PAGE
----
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‘Coherent policies for the development of biofuels needed’

In the early 2000s, Jatropha Curcas was worldwide promoted as a promising solution to global concerns on climate change, fossil fuel depletion and rural poverty. The seeds of this plant were supposed to produce valuable oil which could be used as biofuel. Henky Widjaja, PhD candidate at the Institute of Cultural Anthropology and Development Sociology and the Vollenhoven Institute, studied past experiences of Jatropha projects in South Sulawesi, Indonesia. His research findings provide valuable insights for the future improvement of biofuel development. PhD defense 27 November.

Jatropha hype: a new biodiesel innovation

According to Widjaja, the overall motivation for the emergence of these projects in South Sulawesi was driven by the high expectations of jatropha. In addition, investors, companies and high-government officials were keen to fund these projects by providing large amounts of funding. However, the incomplete value chain for jatropha with very little processing of jatropha oil and no clear market for end products had caused a strong pursuance of non-oil objectives in these projects.

Non-oil objectives

Widjaja’s research results show that these non-oil drivers had attracted actors, such as government officials, university researchers, the private sector, and NGOs, which perceived ‘funding’ as end goals of their interests in jatropha instead of the production of biofuel itself. Those actors spotted relevant opportunities for them to benefit and shaped the enabling environment for their own interests. Widjaja explained: “This condition generated opportunistic behavior, as they designed their activities to match the conditions of the funding with further implications on the unsustainability of the projects after the available funding expired.”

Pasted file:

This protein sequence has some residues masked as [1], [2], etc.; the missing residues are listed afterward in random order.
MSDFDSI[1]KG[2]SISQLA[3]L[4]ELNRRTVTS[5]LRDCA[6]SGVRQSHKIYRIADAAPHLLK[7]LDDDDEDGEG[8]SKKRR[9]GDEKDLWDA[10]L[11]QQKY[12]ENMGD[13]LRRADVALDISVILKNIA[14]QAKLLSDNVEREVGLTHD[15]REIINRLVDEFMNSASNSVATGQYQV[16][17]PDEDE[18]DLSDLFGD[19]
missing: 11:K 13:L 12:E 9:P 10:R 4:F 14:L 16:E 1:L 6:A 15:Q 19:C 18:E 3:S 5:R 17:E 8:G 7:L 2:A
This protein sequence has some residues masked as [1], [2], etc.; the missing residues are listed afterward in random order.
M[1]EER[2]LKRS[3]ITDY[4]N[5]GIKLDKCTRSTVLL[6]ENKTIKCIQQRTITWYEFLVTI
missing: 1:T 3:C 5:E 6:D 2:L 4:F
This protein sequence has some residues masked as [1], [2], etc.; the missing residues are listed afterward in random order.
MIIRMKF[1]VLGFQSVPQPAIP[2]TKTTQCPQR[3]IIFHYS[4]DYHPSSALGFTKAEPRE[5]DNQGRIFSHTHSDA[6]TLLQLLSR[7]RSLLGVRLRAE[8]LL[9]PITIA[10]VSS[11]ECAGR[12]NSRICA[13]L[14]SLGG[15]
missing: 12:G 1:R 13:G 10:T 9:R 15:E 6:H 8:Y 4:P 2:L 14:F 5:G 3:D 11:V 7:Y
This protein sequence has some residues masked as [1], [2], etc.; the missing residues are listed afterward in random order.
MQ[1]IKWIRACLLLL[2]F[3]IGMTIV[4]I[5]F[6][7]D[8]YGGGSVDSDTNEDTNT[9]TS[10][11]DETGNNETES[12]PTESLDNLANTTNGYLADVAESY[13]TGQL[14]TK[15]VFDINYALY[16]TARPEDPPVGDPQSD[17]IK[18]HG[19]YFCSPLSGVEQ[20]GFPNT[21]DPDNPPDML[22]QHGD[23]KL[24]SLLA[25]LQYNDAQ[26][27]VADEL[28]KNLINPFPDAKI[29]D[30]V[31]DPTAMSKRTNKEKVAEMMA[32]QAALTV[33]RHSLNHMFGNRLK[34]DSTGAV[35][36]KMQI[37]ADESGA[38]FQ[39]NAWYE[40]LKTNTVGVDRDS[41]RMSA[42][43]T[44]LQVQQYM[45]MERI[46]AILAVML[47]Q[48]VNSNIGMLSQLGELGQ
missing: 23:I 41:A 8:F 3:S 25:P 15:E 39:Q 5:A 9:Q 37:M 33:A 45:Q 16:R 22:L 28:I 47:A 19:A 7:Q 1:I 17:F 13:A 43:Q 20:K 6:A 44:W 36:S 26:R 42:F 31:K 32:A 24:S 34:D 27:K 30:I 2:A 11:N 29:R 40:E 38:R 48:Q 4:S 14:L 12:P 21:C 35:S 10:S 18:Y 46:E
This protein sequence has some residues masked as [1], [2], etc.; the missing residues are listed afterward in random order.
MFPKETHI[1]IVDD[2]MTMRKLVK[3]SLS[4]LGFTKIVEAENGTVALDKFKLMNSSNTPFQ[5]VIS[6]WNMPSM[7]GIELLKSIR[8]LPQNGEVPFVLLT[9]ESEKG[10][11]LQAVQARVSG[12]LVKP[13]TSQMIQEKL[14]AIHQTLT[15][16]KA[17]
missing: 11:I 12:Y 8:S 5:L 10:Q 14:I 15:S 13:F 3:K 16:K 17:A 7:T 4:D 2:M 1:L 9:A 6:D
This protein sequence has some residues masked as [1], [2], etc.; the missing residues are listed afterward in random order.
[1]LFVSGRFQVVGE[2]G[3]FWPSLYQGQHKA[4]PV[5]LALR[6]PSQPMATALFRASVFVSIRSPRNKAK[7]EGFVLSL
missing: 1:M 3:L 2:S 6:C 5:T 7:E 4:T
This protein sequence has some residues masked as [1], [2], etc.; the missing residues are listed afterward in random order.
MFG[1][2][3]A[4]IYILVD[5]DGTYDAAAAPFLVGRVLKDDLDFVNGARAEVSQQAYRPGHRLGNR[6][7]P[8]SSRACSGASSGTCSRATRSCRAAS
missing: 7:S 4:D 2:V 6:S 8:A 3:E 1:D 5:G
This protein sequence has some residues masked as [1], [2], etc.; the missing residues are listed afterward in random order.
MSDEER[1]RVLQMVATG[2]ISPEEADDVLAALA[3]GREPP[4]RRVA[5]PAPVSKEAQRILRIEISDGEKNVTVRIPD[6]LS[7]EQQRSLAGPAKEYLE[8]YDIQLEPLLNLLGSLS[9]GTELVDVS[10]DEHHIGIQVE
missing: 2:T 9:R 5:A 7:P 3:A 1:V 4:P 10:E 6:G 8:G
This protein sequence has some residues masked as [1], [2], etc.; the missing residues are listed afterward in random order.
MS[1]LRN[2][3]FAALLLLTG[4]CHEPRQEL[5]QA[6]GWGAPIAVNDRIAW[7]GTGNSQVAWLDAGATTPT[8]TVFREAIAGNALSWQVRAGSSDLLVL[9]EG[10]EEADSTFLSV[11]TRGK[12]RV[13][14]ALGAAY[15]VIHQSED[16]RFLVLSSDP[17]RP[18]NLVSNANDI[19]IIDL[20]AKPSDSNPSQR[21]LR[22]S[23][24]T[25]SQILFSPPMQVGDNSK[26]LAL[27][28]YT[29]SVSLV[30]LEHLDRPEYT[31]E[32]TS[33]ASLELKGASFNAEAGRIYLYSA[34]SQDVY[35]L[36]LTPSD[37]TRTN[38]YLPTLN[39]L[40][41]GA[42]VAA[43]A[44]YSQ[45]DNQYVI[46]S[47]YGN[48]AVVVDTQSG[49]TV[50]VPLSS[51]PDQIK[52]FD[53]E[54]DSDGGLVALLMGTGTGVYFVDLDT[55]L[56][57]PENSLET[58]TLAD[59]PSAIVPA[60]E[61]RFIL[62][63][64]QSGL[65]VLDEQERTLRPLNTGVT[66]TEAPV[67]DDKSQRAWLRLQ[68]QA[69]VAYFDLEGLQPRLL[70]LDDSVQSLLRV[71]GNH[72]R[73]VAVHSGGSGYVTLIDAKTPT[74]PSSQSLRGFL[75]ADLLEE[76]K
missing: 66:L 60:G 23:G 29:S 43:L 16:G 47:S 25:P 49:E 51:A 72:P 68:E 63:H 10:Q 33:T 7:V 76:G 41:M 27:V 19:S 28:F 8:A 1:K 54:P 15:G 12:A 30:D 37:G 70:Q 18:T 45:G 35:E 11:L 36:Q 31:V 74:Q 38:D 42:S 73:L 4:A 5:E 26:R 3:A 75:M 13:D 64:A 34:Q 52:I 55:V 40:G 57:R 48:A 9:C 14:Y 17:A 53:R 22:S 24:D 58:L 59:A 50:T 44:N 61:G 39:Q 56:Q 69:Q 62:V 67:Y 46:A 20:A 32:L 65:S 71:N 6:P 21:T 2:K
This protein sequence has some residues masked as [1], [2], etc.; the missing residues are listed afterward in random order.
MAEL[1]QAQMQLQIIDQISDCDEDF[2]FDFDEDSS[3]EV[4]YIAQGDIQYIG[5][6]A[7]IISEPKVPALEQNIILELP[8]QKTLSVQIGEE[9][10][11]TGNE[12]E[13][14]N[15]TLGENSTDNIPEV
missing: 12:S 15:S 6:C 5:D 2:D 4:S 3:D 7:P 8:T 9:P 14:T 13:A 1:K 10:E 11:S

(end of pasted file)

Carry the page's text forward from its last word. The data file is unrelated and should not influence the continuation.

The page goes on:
‘Easy money’

Actors involved in jatropha business defined and perceived ‘the projects’ in the way Indonesians, in general, define proyek, as a way to earn ‘easy money’. In the implementation of jatropha projects, Widjaja states, there was a common understanding of participating in a pilot project, emphasizing its short-term and trial nature. Based on his research findings, Widjaja elaborates: “The word ‘project’ had been understood as a type of business model for testing jatropha on the ground, and was instrumental for companies or research institutes to test jatropha in field settings in a way that transferred the costs and risks to others, especially to the farmers.”

No fundamental change in agrarian structures

This resulted in the fact that project partners seemed to easily accept and agree on the sudden termination of the projects for a variety of reasons, including the absence of a market, the end of subsidies and the lack of additional funding. The short-term and trial nature of the observed projects also explains why there was no fundamental change in agrarian structures. Despite the existence of land allocation for jatropha, crop conversion was only temporary, relatively small-scale and there was no long-term land transfer.

Future improvement of biofuel development

Widjaja’s research on past experiences of jatropha projects contributes to the future improvement of biofuel development. In his final remarks, he states: “Successful domestication and commercialization of new crops require a long-term process and demand a long-term commitment by all key actors. Sufficient resources should be devoted to research trials, both for the plant and biofuel as well as the development of technologies for additional products. A clear link with the market should be established. Actors operating in the real market should be encouraged to be involved in the whole process from research and development to the end-uses of jatropha oil. More importantly, a coherent and consistent policy for the development of biofuels should be in place.”

Henky Widjaja is currently working for UNICEF Indonesia.

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